CREDITS: Designer: Barbara Tabak, CID, WFCP, Decorating Den Interiors, Harrisburg, PA. Workroom: Susan Rowe, Harrisburg, PA., Installer: Sam Tabak, Decorating Den Interiors. Photographer: Paul Emberger, Paul Emberger Photography, Los Angeles, LA. SOURCES: Fabrics for draperies, bedspead, and headboard from: Carole Fabrics, and Kasmir Fabrics. Drapery Hardware: Kirsch. Trims: Conso. Wallcovering: York Wallpaper. Accessories and decorative accents: Taylor King, Eastern Accents, Paragon Pictures and The Uttermost Company. WF-VISION.COM | MAY/JUNE 13 | 61




CLAUDIA GISELLE TEJEDA, CLAUDIA GISELLE DESIGN, LLC FIRST PLACE, WHOLE ROOM INTEGRATION DESIGN CONCEPT The room concept was a vanity room that merges contemporary and traditional elements for a result that is glamorous, sophisticated and sexy. For the overall color scheme Claudia created a palette that is both feminine and contemporary. The high-gloss black ceiling balances the black floor, while the gray walls and pink pearlescent trim brighten and modernize the room. An awkwardly placed window is disguised by a plush velvet curtain that covers one entire wall and picks up the pink of the trim. A section of the pencil pleat panel is drawn back with Italian stringing while the rest of the panel is allowed to puddle on the floor. A delicate embroidered sheer blocks an unattractive view while still letting in light. Another blend of traditional and modern are the padded fabric wall panels, upholstered in a silver grey damask. Gold and silver details add to overall glamorous mood, as do the various crystal sconces, table lamps and the main chandelier. 62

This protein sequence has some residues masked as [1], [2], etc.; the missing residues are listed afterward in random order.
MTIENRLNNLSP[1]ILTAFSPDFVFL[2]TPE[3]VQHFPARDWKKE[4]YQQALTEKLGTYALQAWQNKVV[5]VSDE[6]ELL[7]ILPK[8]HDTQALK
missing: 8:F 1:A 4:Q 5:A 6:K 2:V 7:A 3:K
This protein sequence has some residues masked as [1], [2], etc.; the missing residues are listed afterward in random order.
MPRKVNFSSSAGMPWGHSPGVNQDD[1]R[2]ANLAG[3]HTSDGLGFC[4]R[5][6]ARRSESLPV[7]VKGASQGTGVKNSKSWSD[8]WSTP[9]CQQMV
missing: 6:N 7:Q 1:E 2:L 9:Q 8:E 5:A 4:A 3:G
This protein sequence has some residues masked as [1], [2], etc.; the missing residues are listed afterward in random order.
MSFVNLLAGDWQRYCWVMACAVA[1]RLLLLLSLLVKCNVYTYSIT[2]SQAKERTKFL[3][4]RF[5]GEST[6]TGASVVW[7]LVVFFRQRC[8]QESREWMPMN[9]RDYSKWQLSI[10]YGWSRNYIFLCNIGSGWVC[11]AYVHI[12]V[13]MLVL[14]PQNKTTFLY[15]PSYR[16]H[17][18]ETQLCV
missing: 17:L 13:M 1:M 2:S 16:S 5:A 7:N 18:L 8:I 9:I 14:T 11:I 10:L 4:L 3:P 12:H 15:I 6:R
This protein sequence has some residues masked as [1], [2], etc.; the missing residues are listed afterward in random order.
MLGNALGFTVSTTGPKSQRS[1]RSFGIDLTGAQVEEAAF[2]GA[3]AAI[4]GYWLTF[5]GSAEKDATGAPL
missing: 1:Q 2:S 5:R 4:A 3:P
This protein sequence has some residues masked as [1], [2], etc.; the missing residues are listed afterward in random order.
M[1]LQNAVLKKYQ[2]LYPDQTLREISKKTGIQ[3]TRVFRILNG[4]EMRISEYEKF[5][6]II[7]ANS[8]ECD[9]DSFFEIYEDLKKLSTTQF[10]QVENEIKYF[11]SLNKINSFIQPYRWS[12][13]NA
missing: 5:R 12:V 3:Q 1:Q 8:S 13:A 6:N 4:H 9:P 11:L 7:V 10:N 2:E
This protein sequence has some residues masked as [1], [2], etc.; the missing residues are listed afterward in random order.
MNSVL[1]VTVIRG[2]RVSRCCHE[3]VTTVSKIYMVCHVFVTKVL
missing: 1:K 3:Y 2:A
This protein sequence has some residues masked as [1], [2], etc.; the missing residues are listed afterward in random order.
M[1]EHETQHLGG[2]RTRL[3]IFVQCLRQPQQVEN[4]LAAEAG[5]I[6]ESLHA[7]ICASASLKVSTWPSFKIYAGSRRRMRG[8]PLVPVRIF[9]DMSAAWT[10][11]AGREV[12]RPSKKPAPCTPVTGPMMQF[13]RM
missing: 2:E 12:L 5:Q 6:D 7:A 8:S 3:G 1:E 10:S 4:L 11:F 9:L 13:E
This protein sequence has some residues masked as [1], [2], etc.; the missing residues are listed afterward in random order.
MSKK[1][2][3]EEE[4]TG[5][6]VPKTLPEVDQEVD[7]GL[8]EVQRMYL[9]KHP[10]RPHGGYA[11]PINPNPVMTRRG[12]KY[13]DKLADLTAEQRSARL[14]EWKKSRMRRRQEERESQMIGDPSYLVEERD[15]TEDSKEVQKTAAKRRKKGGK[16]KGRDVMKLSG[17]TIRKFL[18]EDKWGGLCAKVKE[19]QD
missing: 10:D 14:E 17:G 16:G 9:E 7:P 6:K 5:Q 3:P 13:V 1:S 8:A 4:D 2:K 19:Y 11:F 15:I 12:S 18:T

CREDITS: Designers: Claudia Giselle Tejeda, Claudia Giselle Design, LLC, New York, NY. Web: Workroom and Installer: Maureen Klein, Creative Design Services, Great Neck, NY. Photographer: David Macaluso, Brooklyn, NY. SOURCES: Drapery and sheer fabrics: Christopher Hyland. Wall panel and vanity chair fabrics: Robert Allen and Beacon Hill. Accessories: Architectural Minerals, Michael Aram and Lladr贸. Frame: J.Pocker and Son. Flooring: Marazzi Manhattan. Paint: Benjamin Moore Paints. Lighting: Boyd Lighting, Leucos USA and Jonathan Adler. Vanity Insets: Maya Romanoff.

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What’s SPRING SHOWS: The July/August issue of Vision will feature the winners of the Ingenuity Workroom competition as well as new product introductions from New York Design Week and NeoCon. As a sneak peek, among the most interesting products at ICFF this year were rugs­, including this design, Westchester, from Designer Rugs. It is part of a five piece Deco collection developed by Catherine Martin, in conjunction with the release of The Great Gatsby.




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WFV May/June 2013  

Each issue of VISION brings you the latest new products, trends, designs, business tips and information to help you grow. If you are a windo...

WFV May/June 2013  

Each issue of VISION brings you the latest new products, trends, designs, business tips and information to help you grow. If you are a windo...